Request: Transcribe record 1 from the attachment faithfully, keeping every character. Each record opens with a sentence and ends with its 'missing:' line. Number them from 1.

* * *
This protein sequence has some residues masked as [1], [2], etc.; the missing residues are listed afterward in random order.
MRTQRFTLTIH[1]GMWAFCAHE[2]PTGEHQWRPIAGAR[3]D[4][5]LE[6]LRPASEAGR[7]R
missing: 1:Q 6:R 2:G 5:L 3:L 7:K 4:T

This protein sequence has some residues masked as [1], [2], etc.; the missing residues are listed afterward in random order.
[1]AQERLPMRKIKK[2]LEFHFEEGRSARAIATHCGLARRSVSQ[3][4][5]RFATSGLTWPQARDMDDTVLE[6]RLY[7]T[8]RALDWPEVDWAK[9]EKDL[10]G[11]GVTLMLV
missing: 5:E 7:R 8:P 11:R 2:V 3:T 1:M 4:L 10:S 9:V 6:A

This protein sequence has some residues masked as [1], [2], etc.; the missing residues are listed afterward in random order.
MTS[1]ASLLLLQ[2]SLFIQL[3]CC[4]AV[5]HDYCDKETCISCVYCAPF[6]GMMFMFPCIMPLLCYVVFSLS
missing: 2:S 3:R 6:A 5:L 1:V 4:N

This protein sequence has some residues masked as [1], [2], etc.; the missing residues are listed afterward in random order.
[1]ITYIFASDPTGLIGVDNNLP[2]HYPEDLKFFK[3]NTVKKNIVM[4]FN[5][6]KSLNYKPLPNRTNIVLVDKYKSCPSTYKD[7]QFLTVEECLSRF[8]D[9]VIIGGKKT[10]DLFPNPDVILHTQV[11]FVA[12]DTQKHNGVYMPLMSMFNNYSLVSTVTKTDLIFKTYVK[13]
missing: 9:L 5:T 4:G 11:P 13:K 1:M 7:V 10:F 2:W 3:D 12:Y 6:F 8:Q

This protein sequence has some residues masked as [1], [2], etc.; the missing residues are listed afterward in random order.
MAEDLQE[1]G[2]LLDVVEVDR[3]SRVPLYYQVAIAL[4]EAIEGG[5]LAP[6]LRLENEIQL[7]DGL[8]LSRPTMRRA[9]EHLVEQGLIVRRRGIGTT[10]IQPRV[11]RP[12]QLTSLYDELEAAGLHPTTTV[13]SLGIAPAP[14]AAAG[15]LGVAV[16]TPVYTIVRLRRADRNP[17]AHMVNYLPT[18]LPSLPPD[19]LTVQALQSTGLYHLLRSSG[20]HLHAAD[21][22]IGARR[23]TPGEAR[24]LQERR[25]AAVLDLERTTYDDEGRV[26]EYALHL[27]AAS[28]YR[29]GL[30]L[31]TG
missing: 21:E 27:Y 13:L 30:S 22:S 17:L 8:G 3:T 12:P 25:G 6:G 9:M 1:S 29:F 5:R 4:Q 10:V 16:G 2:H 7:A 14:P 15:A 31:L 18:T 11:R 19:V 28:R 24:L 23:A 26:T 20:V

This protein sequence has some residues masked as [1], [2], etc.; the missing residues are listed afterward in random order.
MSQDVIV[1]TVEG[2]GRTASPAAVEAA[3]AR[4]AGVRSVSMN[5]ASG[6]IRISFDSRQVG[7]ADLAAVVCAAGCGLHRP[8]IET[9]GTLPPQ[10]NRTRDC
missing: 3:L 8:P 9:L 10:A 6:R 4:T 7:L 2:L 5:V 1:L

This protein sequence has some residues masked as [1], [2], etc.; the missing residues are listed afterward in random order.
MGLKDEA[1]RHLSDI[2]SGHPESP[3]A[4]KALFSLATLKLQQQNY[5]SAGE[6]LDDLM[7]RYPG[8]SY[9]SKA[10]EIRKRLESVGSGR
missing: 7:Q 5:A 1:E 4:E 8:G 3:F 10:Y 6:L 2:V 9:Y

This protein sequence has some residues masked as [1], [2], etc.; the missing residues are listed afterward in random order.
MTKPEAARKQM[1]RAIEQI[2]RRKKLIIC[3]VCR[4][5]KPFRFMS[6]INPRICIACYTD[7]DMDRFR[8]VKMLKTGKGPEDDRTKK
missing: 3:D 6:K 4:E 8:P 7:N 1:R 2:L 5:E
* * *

This protein sequence has some residues masked as [1], [2], etc.; the missing residues are listed afterward in random order.
MRTQRFTLTIH[1]GMWAFCAHE[2]PTGEHQWRPIAGAR[3]D[4][5]LE[6]LRPASEAGR[7]R
missing: 1:Q 6:R 2:G 5:L 3:L 7:K 4:T